New Studies show increased public concern about climate change
After yet another record-breaking season of hurricanes, flooding and fire, never have more Americans felt concern about climate change.
A study by the Yale Program on Climate Change Communication found that Americans who believe that global warming is happening outnumber those who don’t by more than 5 to 1. Sixty-two percent of the public now understands that global warming is caused mostly by humans, while a record low 23 percent think it is due mostly to natural environmental changes.
Separate research by the University of Chicago found a similar level of acceptance that climate change is real, but also exposed a political divide: 86 percent of Democrats polled say climate change is underway, versus 52 percent of Republicans.
In Florida, where flooding and hurricanes are more and more the norm, partisan maneuvering is going to have to give way to reality. Former Governor Rick Scott went ostrich, going so far as to ban the very phrase “climate change” from state communications, but newly installed Governor Ron DeSantis, also Republican, seems to be more realistic about the existential challenges we face.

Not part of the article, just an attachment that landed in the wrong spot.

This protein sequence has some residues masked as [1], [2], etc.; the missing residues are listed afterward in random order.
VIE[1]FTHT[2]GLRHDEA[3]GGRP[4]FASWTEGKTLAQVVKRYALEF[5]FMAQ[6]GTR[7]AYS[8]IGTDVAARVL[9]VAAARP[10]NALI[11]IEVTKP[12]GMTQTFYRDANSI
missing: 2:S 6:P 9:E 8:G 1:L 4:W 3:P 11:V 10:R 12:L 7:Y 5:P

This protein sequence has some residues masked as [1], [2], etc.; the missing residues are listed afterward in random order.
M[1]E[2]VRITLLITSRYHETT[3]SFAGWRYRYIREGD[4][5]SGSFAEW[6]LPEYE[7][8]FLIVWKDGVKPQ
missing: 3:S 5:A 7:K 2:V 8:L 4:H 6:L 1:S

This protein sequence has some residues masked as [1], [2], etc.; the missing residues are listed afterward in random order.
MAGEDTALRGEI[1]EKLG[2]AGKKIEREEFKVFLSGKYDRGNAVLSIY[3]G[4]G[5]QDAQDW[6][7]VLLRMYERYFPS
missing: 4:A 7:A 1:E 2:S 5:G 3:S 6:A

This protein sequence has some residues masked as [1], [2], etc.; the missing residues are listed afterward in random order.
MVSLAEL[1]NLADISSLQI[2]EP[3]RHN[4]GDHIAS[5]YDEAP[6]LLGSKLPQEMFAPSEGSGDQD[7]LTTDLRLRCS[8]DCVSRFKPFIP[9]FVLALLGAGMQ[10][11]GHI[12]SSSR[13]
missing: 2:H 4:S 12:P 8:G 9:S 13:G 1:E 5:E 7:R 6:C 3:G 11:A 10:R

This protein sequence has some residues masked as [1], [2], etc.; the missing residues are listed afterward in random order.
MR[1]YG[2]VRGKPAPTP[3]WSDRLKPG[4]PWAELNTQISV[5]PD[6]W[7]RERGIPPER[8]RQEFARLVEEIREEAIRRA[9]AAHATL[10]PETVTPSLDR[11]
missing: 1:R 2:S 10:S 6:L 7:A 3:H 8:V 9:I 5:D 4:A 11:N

While his party leaders are willing to put talking points above all else, DeSantis has already opposed fracking and budgeted an extra $1 billion for Everglades restoration and solutions to red tide and toxic algae blooms.
Admittedly, when he announced this sweeping environmental initiative last week, he avoided saying the words “climate change.” But after all, action speaks louder than words.
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